The MaCorr Team

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Market Research Before Entering a Business

You may have a golden business idea and feel you can immediately start your new business without any problems. After all, the idea is so good that nothing can stop you from being successful, right? However, the reality is quite different.

Market Research Before Entering a Business

Without the right market research, even the best business idea is bound to fail. Market research gives you in-depth insights into your target demographics and helps you check out your competition so that you can create and promote your unique selling point (USP). 

Before you begin market research, be sure your business idea is commercially viable. While there are some great ideas out there, they may fall flat when they are scaled to a commercial level.

HuffPost publication summarizes what you need to consider to ensure your business’s viability: 

Market saturation. Does your geographical location have a similar business? If so, does this area need another business that is similar to the existing one? Check whether there is space for your business to thrive and flourish. Also, visit the local Chamber of Commerce to find out how much money your industry spends each year in your geographical region. This will allow you to judge whether there is potential for another similar business to break ground there. 

Market demand. When a business starts, there should be a demand for it. There is no point in starting something that won’t have any takers. For example, does this area need another Italian restaurant or another burger joint? 

Local competition. If there are similar businesses operating in your area, find out how well they are performing and what is unique about them that attracts customers. You should be able to offer customers something unique and valuable in order for them to leave an established business to frequent yours.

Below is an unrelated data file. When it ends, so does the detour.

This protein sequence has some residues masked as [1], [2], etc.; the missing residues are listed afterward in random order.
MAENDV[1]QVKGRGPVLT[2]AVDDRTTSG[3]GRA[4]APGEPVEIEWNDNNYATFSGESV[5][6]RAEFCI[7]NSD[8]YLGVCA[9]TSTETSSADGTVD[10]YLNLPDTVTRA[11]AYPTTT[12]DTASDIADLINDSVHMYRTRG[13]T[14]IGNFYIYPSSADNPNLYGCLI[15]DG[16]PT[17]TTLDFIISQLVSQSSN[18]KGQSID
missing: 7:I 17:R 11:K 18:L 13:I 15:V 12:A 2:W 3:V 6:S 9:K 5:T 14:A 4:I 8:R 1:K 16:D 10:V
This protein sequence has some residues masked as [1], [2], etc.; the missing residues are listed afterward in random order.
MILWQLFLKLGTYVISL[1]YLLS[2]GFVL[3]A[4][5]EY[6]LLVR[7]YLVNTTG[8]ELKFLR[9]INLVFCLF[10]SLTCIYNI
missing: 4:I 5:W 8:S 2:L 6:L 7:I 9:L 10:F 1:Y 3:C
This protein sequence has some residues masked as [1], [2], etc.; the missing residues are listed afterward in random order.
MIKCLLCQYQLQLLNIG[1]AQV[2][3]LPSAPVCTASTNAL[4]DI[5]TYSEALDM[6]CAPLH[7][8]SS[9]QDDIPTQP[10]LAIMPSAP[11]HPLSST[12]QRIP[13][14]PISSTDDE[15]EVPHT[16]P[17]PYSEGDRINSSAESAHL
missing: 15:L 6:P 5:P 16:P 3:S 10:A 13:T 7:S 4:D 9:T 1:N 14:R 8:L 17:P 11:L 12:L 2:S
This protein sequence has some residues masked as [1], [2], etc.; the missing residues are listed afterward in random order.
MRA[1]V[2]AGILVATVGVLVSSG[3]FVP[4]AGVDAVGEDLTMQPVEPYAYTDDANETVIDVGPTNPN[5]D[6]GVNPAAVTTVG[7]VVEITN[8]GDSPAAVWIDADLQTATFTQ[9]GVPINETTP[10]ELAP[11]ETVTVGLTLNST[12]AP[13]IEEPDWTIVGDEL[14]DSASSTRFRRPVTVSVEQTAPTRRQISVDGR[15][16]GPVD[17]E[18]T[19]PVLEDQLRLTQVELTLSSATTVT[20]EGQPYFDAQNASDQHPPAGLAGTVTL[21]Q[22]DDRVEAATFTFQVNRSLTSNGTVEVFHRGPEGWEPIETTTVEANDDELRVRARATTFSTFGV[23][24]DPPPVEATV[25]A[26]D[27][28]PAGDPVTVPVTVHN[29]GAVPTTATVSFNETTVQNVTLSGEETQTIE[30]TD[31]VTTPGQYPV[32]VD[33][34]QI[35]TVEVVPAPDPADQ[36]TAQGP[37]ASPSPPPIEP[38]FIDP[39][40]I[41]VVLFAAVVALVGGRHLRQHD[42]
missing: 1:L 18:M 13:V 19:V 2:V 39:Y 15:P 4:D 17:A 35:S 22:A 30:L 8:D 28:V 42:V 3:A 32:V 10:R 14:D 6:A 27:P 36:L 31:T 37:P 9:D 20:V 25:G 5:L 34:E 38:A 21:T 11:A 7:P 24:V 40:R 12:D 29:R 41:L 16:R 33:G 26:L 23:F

Target audience. You should have a way to reach out to your target audience. In the case you are starting a brick-and-mortar establishment, it is necessary that you open your store in an area that your target audience can easily access. On the other hand, if you are starting a digital business, how do you intend to reach your prospective customers? This is something you need to spend time on. You need to have a plan — a written one — to help you out.   

Conducting the Market Research

Now that you have the answers and know that your business idea has the potential to succeed, it’s time for the next step. After deep research, use the information and data you’ve found to develop a one-of-a-kind business proposition. By doing so, you enjoy a competitive edge.

How you get information will depend on the kind of business you want to open, and your target audience. However, you can tap into the following resources to extract relevant data: 

Trade information. If there is a trade association related to your business in your area, get in touch with them for all possible trade information. Alternatively, you can scour through online and print trade magazines to get the details that you are seeking. You can even visit trade shows if you have the time, money and inclination. 

Demographics and economic data. You can acquire a number of business-related data from other sources, whether it be geographical area, age range, total sales for businesses in your niche or income of your target audience. You can use online and offline resources. If you don’t know where to begin, get in touch with a reference librarian to help you find the right databases. You can also use American FactFinder, CensusScope and Datamonitor to pinpoint the information you are looking for.